-”There are plenty of ungoogleable things that we google anyway.” Megan Marz writes in Real Life about search engines as confessionals and the ways that they have “transformed texts into answers.”

-I recently subscribed to the Spatial Journalism newsletter, which is a great resource by Amy Schmitz Weiss (Professor of Journalism and Media Studies at San Diego State University). The most recent installment highlights Living Nations, Living Words, the “signature project” of current U.S. Poet Laureate Joy Harjo. Created with ArcGIS StoryMaps, the project is a gateway to recordings of poets reading original work on “the theme of place and displacement.” I would strongly recommend users begin with a scroll through the curated overview and discussion of the project by Harjo, which introduces its scope and aims, introduces selected poets and works, and discusses the work of place-making and orientation involved in reading and making maps. I’ve come to strongly prefer projects that offer these kinds of directions, especially when they balance models of use and instruction with additional context on methodologies and motivations.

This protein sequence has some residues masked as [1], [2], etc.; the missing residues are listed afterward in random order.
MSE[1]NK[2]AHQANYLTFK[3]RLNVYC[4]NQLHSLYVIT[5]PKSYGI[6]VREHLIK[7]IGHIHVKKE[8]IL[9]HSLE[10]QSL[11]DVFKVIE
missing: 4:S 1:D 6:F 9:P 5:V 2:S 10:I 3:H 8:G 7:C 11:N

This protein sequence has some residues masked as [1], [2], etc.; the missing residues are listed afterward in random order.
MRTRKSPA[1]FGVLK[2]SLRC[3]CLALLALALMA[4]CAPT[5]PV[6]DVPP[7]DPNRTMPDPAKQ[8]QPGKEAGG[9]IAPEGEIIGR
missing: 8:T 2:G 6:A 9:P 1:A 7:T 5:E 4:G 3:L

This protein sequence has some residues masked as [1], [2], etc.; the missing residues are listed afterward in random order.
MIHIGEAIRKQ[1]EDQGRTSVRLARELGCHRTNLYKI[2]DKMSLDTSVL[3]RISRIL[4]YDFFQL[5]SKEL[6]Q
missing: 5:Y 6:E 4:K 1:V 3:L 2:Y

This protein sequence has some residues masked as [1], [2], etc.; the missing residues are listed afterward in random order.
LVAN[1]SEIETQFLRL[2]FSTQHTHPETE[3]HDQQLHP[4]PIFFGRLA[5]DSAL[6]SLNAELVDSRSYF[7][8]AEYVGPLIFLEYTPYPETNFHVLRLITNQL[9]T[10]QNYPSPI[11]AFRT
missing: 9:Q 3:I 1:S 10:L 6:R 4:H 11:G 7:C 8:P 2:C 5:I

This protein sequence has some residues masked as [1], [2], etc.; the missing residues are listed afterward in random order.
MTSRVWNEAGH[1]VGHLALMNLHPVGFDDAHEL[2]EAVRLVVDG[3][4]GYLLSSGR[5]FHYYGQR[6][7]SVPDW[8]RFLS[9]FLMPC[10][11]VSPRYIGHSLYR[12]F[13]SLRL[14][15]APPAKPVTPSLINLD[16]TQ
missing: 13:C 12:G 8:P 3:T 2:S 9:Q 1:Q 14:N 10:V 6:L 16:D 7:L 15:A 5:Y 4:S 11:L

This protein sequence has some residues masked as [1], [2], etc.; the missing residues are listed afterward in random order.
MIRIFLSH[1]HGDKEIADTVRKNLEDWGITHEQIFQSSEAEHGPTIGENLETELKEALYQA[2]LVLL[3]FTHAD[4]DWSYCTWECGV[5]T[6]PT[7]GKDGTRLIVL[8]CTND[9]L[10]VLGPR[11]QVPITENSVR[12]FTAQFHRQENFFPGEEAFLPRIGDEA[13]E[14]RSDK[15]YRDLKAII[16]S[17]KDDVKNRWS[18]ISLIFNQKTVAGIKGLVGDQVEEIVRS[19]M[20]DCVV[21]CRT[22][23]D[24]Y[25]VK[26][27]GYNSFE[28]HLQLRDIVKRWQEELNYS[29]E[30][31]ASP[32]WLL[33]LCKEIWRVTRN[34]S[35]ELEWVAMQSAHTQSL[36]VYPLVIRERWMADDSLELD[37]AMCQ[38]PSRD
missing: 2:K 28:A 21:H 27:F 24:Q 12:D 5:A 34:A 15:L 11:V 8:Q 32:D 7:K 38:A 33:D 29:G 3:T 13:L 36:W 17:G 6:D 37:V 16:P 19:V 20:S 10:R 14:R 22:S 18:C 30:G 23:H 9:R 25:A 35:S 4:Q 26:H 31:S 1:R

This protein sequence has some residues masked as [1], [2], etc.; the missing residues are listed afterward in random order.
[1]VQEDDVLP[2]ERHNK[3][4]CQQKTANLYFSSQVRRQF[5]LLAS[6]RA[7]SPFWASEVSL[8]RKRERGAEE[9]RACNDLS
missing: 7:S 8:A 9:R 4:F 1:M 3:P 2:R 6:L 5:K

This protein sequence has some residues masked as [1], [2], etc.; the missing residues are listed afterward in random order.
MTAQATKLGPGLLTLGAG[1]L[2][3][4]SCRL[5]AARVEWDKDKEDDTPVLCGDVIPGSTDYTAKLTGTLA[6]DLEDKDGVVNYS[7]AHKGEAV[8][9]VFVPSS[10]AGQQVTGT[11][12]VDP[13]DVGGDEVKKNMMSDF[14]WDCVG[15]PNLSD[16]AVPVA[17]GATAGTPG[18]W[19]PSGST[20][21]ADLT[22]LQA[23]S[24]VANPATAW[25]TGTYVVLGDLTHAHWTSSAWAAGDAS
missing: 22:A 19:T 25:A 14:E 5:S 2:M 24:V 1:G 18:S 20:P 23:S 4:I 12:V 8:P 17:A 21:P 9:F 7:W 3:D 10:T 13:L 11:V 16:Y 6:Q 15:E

-The new issue of The Journal of Interactive Technology and Pedagogy (JITP) is out, and it features a forum on “Data and Computational Pedagogy.” The essay on “Teaching Data Literacy with African Diaspora Digital Humanities” by Jennifer Mahoney, Roopika Risam, and Hibba Nassereddine looks particularly interesting (and I’m not just saying that because I work part-time for SSU!). I’m also looking forward to Cherrie Kwok’s piece on working with students “to examine the relationship between Wikipedia’s content policies and white supremacy, and Wikipedia’s claims to neutrality.”